28 June 2007

There's standing on principle...

And there's stepping on your own johnson.

-- CANBERRA, Australia -- A boxer who cited his Muslim beliefs in refusing a doping test because he didn't want to expose himself to drug testers was given a two-year ban Thursday by the Australian Sports Anti-Doping Authority.

ASADA said Omar Al-Shaick failed to provide a urine sample during an unannounced, out-of-competition test in Brisbane on June 13, 2006.

McMullen said Al-Shaick, who now works as an apprentice carpenter, was a deeply religious man but was open to discussing how he might deal with anti-doping tests in the future.
That's a pretty flexible religious stand if you ask me.

Is it possible, just possible... he couldn't afford to take the test, at that moment, for some other reason?

Nah.

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RELATED:
Speaking of elasticity of principles

What about St David of the Church of the Environment
Mr. Suzuki was this year caught running his cross-country climate-change tour from a diesel-powered "rock-star" bus, built for 54, for an eight-man entourage.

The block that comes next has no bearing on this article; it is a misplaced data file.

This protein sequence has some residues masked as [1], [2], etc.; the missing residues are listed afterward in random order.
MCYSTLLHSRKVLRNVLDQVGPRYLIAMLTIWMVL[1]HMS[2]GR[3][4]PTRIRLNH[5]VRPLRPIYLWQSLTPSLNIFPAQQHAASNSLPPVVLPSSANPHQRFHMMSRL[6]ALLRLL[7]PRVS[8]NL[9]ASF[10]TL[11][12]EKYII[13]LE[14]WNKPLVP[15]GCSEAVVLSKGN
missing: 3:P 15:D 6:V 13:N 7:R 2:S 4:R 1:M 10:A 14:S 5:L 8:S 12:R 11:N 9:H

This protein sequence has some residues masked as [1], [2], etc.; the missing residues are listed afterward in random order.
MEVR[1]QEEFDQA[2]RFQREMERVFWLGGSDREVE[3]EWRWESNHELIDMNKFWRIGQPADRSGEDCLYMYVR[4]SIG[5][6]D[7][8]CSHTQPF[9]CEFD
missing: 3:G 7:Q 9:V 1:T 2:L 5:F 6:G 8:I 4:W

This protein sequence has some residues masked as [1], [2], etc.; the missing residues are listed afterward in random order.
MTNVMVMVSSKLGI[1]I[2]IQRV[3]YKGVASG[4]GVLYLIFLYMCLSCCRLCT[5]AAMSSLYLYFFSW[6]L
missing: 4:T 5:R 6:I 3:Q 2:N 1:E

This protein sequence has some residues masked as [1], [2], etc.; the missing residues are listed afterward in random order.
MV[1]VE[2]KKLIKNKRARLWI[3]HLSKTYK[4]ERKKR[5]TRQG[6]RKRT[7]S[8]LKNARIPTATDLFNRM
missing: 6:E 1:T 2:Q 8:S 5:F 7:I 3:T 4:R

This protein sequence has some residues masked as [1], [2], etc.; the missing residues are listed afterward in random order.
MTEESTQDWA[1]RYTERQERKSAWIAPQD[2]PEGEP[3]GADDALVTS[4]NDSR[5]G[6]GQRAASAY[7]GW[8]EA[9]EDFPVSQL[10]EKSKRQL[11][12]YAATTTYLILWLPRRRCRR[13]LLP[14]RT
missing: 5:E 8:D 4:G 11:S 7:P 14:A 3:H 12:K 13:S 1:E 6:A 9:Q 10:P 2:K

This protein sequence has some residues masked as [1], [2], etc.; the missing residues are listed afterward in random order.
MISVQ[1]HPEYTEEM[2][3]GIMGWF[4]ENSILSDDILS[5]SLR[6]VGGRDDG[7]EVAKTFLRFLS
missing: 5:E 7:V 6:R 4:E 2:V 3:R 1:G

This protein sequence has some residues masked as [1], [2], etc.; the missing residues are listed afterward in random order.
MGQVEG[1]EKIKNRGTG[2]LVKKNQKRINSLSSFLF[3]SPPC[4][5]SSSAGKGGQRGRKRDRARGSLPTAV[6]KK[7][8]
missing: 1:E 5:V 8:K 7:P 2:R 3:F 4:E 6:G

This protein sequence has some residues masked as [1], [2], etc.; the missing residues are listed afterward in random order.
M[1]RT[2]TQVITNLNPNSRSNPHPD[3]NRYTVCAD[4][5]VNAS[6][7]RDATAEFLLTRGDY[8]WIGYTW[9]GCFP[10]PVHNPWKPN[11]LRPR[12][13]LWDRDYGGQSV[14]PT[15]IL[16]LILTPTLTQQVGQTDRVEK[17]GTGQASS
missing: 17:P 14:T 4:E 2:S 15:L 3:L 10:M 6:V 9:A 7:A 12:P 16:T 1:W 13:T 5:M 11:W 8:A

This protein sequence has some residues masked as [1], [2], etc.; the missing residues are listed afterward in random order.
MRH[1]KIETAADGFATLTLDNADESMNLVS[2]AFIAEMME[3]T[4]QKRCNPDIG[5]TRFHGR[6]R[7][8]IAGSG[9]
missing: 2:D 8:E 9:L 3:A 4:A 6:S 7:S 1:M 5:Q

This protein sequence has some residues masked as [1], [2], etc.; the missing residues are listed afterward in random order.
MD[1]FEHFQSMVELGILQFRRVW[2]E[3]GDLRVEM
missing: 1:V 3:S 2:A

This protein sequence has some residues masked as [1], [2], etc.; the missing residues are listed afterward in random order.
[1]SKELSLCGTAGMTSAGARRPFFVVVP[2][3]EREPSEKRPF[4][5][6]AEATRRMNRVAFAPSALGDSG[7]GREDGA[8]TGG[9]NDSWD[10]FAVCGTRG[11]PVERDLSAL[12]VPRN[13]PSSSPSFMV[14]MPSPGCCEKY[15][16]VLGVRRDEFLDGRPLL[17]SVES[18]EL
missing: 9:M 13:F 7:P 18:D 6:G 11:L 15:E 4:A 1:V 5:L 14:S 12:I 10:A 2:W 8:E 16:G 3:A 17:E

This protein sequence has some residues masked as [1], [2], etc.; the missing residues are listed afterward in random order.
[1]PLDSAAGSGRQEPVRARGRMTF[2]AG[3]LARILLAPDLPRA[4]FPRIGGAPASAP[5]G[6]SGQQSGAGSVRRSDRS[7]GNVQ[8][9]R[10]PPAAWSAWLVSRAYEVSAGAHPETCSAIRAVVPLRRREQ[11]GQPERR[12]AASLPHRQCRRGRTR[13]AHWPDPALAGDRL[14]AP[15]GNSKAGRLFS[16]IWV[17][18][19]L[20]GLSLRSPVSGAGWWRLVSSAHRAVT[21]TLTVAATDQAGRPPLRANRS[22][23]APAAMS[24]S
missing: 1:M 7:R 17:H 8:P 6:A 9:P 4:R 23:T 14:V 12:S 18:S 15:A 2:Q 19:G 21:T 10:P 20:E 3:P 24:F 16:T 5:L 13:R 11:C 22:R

And the CBC host has two sizeable homes, despite calling it "disgusting" that the average Canadian's home (most have just one) is larger than that of our grandparents.
And let's not forget that famous McGuinty disregard for the, ah... what's that thing called... oh yeah, the truth.
Calculations using the "terrapass" carbon calculator show that during the last three years of his eight-year tenure as president and CEO of the National Roundtable on the Environment and the Economy, Mr. McGuinty was responsible, through work affairs alone, for more than double the carbon emissions than the average Canadian emits at home and work combined. (All records before 2000 were, according to the NRTEE, destroyed.)

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